Routine vs Practice; New 7hr 4m Everesting record set; the benefits of walking.
There's a difference between a workout routine, and workout as a practice.
When you workout as routine, you're doing it because you always do it. Like brushing your teeth, it's suppose to be good for you, so you do it. You go through the motions.
There are good routines, and bad routines. If you're reading this you've probably mastered a fair number of helpful, productive routines. A good routine helps guarantee things get done (like the routine of working out in the morning
), and can save energy by not requiring much mental power to begin taking action. But that is where the benefits of a routine end.
Practice and routine are different. When you practice, you actively engage, searching for ways to improve. You concern yourself with efficiency, speed, weight, and hold every variable up for review. You question your decisions, your methods, and test everything. Your senses and self-awareness naturally increase. Every workout becomes a living experiment. The results of a workout are not viewed as good or bad, but as explainable results based on prior choices. Practice can result in leaps in performance and unique solutions to difficult problems.
In practice you look for interconnectedness: how your sleep, eat, rest, recover, all play into account when it comes to athletic performance. A routine ignores all of this. In routine you go through the motions as if each activity is 100% insulated from another.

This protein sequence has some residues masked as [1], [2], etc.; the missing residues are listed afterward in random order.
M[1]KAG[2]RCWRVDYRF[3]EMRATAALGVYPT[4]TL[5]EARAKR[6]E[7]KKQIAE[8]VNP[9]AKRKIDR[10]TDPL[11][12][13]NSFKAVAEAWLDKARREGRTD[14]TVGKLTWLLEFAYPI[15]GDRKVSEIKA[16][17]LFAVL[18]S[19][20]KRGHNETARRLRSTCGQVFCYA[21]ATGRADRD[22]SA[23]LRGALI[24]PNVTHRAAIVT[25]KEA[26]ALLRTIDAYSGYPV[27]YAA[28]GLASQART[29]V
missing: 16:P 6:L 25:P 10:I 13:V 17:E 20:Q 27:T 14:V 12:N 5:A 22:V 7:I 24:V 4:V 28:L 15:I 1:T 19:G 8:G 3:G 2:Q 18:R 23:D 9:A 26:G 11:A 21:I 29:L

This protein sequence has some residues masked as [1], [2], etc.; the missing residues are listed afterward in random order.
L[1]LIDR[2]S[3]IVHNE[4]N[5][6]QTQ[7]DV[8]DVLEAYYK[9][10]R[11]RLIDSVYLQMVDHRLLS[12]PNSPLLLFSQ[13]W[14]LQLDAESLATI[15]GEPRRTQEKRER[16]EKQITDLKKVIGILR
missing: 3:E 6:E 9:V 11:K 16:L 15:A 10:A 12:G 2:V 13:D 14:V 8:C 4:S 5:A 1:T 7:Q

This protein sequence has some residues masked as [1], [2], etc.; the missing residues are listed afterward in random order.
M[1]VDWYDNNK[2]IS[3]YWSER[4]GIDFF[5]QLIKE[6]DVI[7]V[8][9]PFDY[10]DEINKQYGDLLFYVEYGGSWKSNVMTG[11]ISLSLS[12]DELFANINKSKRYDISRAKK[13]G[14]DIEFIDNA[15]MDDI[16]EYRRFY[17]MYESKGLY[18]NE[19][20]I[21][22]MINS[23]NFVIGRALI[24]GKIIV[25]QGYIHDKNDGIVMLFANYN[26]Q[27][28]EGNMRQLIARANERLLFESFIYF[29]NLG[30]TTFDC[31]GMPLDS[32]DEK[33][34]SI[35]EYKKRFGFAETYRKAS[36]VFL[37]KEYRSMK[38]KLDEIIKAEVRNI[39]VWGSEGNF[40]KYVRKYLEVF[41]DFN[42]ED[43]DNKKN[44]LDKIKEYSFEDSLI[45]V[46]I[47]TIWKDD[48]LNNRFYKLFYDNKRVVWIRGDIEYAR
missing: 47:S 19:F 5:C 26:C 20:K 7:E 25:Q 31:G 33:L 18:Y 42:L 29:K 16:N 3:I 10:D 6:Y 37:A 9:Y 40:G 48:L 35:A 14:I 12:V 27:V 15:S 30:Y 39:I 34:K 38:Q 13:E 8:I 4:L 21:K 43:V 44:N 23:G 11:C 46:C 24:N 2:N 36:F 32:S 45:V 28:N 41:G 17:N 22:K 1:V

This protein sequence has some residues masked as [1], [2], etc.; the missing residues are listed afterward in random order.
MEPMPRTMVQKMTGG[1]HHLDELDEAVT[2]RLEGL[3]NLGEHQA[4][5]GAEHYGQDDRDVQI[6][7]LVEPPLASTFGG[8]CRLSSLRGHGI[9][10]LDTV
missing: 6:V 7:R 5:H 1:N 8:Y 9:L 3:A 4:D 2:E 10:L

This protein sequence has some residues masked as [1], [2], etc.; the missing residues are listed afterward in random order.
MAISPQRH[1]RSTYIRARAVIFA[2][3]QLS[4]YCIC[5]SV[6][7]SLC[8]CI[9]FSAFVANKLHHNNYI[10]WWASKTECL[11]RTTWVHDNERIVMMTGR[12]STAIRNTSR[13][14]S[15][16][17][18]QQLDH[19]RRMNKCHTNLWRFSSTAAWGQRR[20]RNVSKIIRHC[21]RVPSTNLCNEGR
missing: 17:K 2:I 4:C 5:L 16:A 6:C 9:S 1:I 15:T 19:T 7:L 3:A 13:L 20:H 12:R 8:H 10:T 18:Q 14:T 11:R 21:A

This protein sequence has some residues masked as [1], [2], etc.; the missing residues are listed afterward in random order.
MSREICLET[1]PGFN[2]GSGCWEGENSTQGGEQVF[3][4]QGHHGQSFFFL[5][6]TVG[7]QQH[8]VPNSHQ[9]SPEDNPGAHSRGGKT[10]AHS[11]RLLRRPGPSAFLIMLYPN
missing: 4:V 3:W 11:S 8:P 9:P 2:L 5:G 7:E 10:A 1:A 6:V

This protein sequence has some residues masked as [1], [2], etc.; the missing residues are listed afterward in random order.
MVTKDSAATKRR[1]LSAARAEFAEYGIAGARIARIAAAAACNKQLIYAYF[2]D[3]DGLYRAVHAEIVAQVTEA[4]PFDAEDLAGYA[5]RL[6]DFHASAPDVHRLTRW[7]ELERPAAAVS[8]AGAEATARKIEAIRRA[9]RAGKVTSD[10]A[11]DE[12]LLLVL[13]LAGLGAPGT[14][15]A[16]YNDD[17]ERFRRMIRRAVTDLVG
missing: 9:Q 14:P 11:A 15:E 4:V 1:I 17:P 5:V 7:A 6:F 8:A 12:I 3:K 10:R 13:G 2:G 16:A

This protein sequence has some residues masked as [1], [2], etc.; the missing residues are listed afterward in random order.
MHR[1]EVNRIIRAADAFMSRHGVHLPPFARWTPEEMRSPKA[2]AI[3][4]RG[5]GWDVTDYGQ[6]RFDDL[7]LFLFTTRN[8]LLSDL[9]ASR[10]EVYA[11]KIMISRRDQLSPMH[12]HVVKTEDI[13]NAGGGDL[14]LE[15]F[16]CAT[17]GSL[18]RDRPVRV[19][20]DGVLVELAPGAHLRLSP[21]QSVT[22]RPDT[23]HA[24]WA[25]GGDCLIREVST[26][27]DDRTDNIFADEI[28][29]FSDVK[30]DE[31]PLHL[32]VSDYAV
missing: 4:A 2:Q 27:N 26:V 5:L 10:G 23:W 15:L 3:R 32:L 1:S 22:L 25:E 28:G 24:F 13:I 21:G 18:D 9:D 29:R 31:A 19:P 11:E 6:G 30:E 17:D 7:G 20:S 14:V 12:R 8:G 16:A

A routine can be killed by failure. In practice, failure is acceptable, anticipated, and embraced for the change it promotes.
A routine can be derailed by change. Practice promotes change, and seeks the inherit opportunity change affords.
A routine is boring. Practice is fascinating. Practice requires your body and your mind to be 100% engaged. People who follow a routine think they know everything there is to know about their sport. When you practice you can't wait to learn more, and your respect for the process makes you humble and receptive to learning more.
Your life can be lived as routine, or as practice. What will you choose?
And now for your weekly TT Times newsletter:
Training Thoughts and Updates:
- Ronan McLaughlin, a relatively unknown Irish cyclist, set the latest Everesting record of 7hrs 4mins. Dethroning Alberto Contador (2x Tour de France champion) by 20 minutes. McLaughlin followed a methodical method of pursuing marginal gains and refining his route (having set a top 10 Everesting time just two weeks before his record breaking ride). McLaughlin shared his methods and insights with Josh Poertner, of Silca pumps and Zipp wheels fame, in a fascinating interview on the Marginal Gains podcast.
- Not all routines are bad, and one of my favorite routines is my morning walk. The health benefits of walking are well established, but the mental benefits cannot be overlooked. As Nietzsche once said, “It is only ideas gained from walking that have any worth.”
Quote that Struck a Chord:
Remember, proper practice embraces failure:
“Winning is great, sure, but if you are really going to do something in life, the secret is learning how to lose. Nobody goes undefeated all the time. If you can pick up after a crushing defeat, and go on to win again, you are going to be a champion someday.” - Wilma Rudolph, US Olympian and gold medalist.
Have a great week!